Tuesday, July 16, 2013

Orange

My grandfather’s house
bears witness to the river’s anklets
drunk by its song
she entices paddy fields and dusty dribble
an enchantress who doesn’t age and never stoops
unallured by the coughing of an old red bus
red flags are raised
for a plate of food and rusted brass
for every lump in the throat chokes and digs
a grave for another old woman,
oil soaks a school girl’s hair
her red ribbons braided so tight
that she pays salutation
to everyone she meets on the road.


The man hunched on the milestone
is her uncle who measures
the length of her skirt
a few meters away the church bells ring
and earthen lamps light a prayer for a son
daughters don’t get burial in this land
where they are a liability.
As I pass by, tasting another acrimony,
I hope to never come back to this land
where the soil is still orange
leeched by parasites so petrified.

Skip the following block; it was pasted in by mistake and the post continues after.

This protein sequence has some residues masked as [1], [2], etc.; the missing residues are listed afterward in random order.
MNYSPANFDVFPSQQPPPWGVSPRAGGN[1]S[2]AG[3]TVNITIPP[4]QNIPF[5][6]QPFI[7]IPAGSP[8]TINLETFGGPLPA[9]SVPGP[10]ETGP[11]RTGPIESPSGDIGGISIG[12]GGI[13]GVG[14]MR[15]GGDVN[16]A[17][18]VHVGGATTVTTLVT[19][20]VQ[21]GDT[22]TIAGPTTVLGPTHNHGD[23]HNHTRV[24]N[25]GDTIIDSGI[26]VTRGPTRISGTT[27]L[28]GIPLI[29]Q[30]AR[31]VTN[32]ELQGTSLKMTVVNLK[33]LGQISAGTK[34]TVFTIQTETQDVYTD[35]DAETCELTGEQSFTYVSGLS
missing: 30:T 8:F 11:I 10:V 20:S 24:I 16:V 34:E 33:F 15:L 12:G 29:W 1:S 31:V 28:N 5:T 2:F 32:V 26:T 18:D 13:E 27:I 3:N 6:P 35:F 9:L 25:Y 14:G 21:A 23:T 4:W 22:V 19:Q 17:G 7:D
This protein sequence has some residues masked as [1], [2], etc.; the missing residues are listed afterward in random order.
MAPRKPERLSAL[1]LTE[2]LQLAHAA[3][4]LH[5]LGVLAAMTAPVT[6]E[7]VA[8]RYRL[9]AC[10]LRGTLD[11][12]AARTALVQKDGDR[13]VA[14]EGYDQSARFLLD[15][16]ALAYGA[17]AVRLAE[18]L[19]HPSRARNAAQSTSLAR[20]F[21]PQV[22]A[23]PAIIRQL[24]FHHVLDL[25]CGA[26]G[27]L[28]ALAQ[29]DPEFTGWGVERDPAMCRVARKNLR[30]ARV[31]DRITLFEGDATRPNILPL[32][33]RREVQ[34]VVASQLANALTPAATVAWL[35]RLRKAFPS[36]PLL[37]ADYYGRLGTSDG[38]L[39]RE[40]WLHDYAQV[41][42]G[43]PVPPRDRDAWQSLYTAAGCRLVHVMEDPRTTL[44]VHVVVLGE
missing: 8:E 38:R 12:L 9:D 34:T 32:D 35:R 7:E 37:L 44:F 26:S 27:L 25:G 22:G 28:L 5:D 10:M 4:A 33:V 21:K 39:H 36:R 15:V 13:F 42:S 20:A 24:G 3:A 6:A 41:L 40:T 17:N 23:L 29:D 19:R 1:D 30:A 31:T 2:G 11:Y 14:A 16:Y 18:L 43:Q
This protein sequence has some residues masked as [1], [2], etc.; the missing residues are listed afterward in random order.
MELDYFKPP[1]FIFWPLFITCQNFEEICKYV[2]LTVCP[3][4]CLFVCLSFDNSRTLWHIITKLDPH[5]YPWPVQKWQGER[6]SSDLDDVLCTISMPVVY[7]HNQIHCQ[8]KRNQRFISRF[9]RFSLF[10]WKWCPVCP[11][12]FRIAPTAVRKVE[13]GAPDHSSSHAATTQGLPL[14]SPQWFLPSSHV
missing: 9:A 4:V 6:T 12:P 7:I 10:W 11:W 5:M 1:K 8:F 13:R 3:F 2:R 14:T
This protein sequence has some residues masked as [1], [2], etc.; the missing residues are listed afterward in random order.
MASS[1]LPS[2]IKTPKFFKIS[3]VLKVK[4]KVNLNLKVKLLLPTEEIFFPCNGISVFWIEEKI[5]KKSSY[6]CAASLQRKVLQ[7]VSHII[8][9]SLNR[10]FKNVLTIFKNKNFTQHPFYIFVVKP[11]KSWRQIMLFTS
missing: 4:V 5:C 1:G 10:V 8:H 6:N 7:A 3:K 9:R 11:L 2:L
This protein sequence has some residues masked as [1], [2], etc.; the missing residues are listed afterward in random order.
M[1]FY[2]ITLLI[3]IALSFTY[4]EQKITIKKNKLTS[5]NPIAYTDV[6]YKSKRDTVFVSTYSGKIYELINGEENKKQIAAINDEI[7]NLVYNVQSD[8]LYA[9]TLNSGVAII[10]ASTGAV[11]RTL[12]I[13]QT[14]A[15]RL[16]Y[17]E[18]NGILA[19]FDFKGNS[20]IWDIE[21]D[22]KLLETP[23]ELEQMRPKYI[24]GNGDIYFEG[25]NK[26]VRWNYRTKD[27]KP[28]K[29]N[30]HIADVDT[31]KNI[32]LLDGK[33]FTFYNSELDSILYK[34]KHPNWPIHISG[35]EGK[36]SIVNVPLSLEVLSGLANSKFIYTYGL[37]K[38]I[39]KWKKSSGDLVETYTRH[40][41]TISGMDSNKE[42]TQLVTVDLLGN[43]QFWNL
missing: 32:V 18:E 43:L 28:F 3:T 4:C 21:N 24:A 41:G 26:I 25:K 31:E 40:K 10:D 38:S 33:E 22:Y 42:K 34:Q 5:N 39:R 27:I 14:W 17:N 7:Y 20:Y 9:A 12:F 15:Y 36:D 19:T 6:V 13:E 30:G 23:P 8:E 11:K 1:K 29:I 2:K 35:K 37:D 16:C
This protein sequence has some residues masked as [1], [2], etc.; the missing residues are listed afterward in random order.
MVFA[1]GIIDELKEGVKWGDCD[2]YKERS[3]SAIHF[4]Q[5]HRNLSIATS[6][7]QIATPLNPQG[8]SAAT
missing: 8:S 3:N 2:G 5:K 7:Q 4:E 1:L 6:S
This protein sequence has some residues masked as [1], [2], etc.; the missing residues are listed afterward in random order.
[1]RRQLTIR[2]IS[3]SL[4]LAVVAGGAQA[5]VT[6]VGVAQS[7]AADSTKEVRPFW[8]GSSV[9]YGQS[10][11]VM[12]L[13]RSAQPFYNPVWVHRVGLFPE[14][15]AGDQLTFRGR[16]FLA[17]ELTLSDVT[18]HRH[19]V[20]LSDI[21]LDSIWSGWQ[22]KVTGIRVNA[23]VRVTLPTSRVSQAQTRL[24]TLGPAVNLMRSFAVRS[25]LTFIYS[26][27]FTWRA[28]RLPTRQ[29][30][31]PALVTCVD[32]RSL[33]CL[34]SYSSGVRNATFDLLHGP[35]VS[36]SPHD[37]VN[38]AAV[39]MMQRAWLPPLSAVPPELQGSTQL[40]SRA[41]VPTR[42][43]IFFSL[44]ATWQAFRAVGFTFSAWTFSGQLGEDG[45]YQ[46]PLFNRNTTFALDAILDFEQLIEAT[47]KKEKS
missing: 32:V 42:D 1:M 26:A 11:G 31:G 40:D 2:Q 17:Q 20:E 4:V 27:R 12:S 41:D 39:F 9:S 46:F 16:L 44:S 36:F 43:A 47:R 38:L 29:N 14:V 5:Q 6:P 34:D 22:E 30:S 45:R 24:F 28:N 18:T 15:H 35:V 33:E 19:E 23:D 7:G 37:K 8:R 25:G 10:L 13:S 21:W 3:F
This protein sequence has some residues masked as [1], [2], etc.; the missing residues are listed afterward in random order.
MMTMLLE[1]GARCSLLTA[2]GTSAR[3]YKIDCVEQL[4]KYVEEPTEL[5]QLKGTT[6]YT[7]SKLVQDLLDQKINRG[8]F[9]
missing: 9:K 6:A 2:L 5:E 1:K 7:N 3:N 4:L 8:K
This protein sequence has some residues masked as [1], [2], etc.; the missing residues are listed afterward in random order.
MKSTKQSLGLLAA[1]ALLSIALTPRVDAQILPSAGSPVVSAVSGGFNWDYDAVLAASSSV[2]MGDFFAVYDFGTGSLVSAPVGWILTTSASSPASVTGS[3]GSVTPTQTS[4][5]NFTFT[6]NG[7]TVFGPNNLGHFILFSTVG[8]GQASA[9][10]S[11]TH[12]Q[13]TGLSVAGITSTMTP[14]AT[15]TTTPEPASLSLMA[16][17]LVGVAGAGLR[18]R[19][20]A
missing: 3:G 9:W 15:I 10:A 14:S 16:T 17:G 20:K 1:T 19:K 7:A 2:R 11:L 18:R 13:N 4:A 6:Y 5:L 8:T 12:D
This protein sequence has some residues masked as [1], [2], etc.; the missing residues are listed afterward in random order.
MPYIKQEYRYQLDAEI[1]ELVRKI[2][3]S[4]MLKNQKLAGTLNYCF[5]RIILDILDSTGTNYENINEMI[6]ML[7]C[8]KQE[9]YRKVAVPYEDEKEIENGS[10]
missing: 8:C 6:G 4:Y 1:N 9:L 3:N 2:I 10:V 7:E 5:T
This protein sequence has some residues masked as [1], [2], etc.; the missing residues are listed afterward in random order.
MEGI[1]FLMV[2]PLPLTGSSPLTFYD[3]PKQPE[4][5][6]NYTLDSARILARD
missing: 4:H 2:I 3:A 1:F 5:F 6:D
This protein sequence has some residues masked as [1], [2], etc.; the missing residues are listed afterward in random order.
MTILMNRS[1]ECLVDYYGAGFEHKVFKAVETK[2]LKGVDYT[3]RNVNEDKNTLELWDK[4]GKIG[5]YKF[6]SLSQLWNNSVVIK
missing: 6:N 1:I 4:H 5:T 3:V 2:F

First published in The Writing Disorder here, Corvus Issue Three here and Bangalore review here

3 comments:

Bhavana Nissima said...

I love these lines best "oil soaks...to everyone she meets on the road"--says so much about how we are bound in minute ways.
I somehow feel if you had ended the poem at "daughters dont get burial in this land"--the effect would have been more intense. Kind of sharp and stilling. Reading a strong feminist poem after a long time...

Roshni AaMom said...

I too especially loved those lines about her braids! Lovely poem!

rinzu rajan said...

Thank you ladies!